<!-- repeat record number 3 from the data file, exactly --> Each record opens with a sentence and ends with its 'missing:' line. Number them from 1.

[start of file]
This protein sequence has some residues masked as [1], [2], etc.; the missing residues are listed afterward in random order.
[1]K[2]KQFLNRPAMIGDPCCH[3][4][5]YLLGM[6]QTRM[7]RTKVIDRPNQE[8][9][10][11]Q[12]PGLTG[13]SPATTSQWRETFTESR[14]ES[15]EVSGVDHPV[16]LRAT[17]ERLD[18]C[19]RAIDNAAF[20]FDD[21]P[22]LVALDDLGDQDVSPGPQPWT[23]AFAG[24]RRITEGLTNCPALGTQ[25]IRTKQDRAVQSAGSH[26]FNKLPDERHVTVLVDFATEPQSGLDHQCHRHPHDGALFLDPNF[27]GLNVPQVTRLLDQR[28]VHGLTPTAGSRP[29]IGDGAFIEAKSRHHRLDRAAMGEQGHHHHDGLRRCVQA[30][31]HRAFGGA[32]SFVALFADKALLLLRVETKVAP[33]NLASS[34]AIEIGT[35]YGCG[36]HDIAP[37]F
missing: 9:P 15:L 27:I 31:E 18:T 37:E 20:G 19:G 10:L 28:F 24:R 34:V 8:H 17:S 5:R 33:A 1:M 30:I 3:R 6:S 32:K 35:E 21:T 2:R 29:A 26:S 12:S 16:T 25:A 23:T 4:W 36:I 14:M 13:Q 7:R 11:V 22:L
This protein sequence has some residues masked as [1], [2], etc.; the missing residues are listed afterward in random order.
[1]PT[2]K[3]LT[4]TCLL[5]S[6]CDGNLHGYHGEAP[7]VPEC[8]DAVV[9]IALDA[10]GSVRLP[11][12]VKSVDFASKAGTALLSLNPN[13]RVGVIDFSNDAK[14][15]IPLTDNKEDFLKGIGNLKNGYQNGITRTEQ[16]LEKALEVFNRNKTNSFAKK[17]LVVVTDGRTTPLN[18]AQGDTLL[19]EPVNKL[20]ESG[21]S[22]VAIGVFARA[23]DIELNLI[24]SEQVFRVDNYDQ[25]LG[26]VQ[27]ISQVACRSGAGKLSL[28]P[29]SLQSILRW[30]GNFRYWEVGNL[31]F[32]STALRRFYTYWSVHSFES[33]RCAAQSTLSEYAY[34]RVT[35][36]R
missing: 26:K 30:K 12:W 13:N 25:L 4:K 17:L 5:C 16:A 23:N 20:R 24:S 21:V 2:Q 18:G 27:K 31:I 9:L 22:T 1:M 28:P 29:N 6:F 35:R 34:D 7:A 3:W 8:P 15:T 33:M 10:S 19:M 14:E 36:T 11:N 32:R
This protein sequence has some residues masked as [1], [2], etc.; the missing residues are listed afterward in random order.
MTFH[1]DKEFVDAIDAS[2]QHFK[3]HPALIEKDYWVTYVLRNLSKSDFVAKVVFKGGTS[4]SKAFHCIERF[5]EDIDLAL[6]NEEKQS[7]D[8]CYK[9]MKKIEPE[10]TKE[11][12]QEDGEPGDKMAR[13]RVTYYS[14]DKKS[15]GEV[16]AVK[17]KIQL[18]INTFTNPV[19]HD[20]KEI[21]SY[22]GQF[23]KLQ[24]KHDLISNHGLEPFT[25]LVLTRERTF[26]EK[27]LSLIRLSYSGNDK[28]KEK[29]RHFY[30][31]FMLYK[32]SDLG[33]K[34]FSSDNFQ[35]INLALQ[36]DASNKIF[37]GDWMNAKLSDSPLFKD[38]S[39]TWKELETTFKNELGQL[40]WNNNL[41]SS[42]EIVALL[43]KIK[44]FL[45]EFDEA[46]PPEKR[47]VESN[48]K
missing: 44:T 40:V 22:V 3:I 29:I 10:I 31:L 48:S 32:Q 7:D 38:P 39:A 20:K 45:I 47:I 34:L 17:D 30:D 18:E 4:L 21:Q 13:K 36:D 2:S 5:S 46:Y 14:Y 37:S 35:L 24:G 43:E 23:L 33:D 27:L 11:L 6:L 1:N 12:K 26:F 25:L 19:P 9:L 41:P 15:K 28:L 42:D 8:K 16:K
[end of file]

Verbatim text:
This protein sequence has some residues masked as [1], [2], etc.; the missing residues are listed afterward in random order.
MTFH[1]DKEFVDAIDAS[2]QHFK[3]HPALIEKDYWVTYVLRNLSKSDFVAKVVFKGGTS[4]SKAFHCIERF[5]EDIDLAL[6]NEEKQS[7]D[8]CYK[9]MKKIEPE[10]TKE[11][12]QEDGEPGDKMAR[13]RVTYYS[14]DKKS[15]GEV[16]AVK[17]KIQL[18]INTFTNPV[19]HD[20]KEI[21]SY[22]GQF[23]KLQ[24]KHDLISNHGLEPFT[25]LVLTRERTF[26]EK[27]LSLIRLSYSGNDK[28]KEK[29]RHFY[30][31]FMLYK[32]SDLG[33]K[34]FSSDNFQ[35]INLALQ[36]DASNKIF[37]GDWMNAKLSDSPLFKD[38]S[39]TWKELETTFKNELGQL[40]WNNNL[41]SS[42]EIVALL[43]KIK[44]FL[45]EFDEA[46]PPEKR[47]VESN[48]K
missing: 44:T 40:V 22:V 3:I 29:I 10:I 31:L 48:S 32:Q 7:D 38:P 39:A 20:K 45:I 47:I 34:L 17:D 30:D 18:E 4:L 21:Q 13:K 36:D 2:S 5:S 46:Y 14:Y 37:S 35:L 24:G 43:E 23:L 33:D 27:L 11:L 6:L 1:N 12:K 26:F 25:L 19:P 9:L 41:P 15:K 28:L 42:D 8:K 16:K